The stigma of homelessness – the assumptions that our society attaches to it – is more painful to endure than jamming your teeth back into your gums. Tragically, appropriate oral healthcare is not readily available to adults on Medicaid. According to Medicaid.gov, “States have flexibility to determine what dental benefits are provided to adult Medicaid enrollees. While most states provide at least emergency dental services for adults, less than half of the states currently provide comprehensive dental care. There are no minimum requirements for adult dental coverage.” So, unless you need emergency oral surgery, you’re out of luck. Additionally, just staying enrolled in Medicaid can be a challenge all its own. Think about it: How would you track someone who doesn’t have a permanent address, lacks consistent access to a phone or email, and doesn’t always have funds for personal/public transportation? This is the Herculean task of getting (and keeping!) people in homeless enrolled in Medicaid or other healthcare.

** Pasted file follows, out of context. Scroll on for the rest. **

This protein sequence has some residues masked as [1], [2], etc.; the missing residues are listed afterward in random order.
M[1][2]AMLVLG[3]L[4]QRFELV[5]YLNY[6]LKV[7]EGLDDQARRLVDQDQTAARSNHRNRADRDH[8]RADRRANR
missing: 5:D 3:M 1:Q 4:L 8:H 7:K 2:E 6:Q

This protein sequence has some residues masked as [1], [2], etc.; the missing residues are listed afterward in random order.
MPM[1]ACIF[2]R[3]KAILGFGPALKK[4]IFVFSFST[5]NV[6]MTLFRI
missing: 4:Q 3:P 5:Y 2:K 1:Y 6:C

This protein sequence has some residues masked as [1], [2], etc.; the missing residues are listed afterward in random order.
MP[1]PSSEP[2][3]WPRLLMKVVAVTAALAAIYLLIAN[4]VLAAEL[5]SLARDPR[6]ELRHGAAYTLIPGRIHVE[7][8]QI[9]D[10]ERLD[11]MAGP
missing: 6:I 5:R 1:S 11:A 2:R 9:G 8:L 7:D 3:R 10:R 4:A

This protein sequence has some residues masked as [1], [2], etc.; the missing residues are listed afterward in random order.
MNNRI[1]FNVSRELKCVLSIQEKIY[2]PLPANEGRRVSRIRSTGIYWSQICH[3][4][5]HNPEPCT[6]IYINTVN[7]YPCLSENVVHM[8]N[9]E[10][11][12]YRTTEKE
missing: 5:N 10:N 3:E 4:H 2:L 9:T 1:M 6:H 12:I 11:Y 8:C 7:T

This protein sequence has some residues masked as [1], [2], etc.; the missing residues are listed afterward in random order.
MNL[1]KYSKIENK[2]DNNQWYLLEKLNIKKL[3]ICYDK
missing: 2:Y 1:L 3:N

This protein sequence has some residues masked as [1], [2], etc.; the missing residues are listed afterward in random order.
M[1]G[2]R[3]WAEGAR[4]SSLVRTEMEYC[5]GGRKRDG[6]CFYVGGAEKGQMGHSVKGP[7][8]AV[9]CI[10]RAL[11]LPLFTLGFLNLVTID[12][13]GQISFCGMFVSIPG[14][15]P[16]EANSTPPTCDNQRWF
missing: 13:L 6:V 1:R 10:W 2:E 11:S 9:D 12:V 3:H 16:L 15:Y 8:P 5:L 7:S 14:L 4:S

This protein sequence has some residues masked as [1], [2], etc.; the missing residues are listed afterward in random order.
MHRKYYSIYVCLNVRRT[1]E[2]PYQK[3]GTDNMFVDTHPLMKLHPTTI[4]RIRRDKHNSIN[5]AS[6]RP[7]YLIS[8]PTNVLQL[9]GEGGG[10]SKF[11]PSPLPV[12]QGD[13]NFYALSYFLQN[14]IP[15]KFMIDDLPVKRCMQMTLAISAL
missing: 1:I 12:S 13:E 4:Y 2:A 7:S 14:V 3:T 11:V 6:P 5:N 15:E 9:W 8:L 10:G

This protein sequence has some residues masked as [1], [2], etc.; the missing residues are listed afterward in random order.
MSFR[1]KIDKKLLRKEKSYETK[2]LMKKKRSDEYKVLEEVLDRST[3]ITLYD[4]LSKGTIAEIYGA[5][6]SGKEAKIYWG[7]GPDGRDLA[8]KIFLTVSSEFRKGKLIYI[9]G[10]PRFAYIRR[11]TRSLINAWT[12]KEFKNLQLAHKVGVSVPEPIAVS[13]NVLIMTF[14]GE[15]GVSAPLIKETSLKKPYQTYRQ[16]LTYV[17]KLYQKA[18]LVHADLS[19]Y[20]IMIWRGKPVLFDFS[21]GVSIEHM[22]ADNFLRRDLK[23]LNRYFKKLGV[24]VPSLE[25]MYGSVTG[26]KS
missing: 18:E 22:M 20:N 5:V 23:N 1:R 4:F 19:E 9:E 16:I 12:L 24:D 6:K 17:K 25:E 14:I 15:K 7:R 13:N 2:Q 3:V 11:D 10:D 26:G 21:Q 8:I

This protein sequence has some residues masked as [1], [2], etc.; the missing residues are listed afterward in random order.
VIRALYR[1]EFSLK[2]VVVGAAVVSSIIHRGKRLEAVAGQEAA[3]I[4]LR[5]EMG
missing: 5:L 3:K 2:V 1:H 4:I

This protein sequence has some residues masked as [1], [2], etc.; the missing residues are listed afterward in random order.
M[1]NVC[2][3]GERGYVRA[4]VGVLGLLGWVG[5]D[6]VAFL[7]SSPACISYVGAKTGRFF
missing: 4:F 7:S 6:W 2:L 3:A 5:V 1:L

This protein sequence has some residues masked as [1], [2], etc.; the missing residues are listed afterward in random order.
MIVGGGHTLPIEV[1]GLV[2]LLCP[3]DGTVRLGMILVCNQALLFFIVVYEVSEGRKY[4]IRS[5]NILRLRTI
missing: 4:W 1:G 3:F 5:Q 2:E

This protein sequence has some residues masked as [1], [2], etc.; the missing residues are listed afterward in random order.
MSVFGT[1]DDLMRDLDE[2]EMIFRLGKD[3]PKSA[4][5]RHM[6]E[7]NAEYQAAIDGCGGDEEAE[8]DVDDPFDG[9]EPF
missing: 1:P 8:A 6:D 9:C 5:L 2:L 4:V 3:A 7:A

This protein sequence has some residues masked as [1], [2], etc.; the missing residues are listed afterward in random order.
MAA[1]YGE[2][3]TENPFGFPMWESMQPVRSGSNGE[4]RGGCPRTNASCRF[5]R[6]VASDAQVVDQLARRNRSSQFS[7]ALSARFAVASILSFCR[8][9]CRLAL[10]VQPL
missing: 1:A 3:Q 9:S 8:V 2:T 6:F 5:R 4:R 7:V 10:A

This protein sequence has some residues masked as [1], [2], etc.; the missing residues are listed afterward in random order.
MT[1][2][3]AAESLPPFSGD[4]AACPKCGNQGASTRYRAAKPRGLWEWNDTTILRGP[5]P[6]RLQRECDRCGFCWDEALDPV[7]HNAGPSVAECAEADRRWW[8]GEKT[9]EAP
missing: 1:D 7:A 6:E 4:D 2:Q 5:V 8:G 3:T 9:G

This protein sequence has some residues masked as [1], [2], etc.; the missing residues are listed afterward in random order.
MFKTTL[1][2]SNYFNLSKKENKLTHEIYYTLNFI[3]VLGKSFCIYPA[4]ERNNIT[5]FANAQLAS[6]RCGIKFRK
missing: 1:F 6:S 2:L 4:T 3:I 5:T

If you’re under 18, there is some reprieve. Programs like Smiles Change Lives are available in all 50 states. For homeless youth, not getting to see a dentist can be detrimental early oral health and development. According to one study, homeless children living below the poverty level were increasingly prone obesity and dental caries as they age. Poverty contributes to poor dental health by limiting access to nutritious food, refrigerators to preserve food and even running water in some homes. In turn, painful gums and teeth can lead to malnutrition, making it difficult to consume fresh, healthy food. Vicious Cycle Level 80. On the overall, dental care can become inaccessible and so actively attending to it can be delayed.